Christian Legal Societyv.Martinez(2010)US Supreme Court explained that courts are “final arbiter of question whether public university has exceeded constitutional constraints” and courts “owe no deference to universities” in considering that questionBUT “determinations of what constitutes sound educational policy…fall within discretion of school administrators and educators”January 2013—USSupreme Court declined to hear several Internet speech cases
Is this speech or conduct?Isit protected speech?Where does the speech occur?On campus?Off-campus?Nexus to campus?Is it parody?Has it created a material, substantial disruption?Does it trigger other obligations?Ex: Title IX, CampusSaVE,Clery, etc.

Free Speech Analysis
Speech or Conduct?
Are we focusing on the speech or the actual conduct of the student?Requav. Kent School District(W.D. Wash. 2007)Video of teacher posted to YouTube andMySpaceFocus on violations of Student Code of Conduct
Code of Student Responsibility
ThreatsFearHarassmentIntimidationHazingStalkingDisruption of normal university activitiesUnauthorized electronic recordingViolation of computeruse policies……etc.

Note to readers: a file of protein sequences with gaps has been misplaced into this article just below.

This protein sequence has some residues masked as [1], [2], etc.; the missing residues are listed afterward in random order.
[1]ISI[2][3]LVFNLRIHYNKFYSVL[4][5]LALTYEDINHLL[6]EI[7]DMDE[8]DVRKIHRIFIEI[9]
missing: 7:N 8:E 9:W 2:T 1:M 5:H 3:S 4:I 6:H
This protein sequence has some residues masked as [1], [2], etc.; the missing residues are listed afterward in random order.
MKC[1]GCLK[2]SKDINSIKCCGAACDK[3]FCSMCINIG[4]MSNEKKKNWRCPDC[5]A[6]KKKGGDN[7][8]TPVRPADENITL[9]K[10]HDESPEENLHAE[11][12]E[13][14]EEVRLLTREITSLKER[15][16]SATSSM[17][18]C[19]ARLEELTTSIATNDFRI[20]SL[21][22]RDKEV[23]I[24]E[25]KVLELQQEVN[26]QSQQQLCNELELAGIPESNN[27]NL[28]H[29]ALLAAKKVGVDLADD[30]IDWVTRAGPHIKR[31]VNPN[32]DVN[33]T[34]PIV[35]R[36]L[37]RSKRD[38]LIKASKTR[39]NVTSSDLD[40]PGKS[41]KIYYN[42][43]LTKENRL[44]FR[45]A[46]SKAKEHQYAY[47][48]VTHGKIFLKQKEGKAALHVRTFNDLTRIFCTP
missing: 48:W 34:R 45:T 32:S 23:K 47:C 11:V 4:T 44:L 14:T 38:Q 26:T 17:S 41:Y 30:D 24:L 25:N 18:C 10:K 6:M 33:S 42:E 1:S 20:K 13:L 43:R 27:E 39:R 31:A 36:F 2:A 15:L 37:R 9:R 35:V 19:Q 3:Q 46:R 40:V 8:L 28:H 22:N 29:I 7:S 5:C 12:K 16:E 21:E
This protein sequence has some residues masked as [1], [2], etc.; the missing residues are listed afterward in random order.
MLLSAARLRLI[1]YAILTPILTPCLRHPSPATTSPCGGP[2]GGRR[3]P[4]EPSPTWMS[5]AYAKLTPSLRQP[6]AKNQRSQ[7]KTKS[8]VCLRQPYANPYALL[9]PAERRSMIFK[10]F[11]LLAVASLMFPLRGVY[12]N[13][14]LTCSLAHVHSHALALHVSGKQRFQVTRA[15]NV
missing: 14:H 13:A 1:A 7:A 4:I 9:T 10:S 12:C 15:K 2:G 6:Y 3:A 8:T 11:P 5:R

Is it protected speech?
Unprotected:True threatsFighting wordsSpeech that incites imminent lawless actionChild pornographyUnlawful harassmentDefamation
Is it protected speech?
Public institutionMay control access to and use of university propertyPolicy/restrictions must comport with First Amendment requirementsViewpoint-neutralReasonable time, place, and manner restrictionsOverbroad or vague?
Forum analysis:Havewe created a forum?University sponsored website/account/etc.Types of forumsPublicNonpublicDesignated or limited publicType of forum created influences the control university can exercise over speechForumrules apply to physical and virtualspaces
Is it protected speech?
Where Did the Speech Occur?
On-Campus?Off-Campus?*often with social media/internet speech*Much more difficult to decideU.S. Supreme Court has not given clear guidanceDenied cert in three cases in January 2013Split in circuits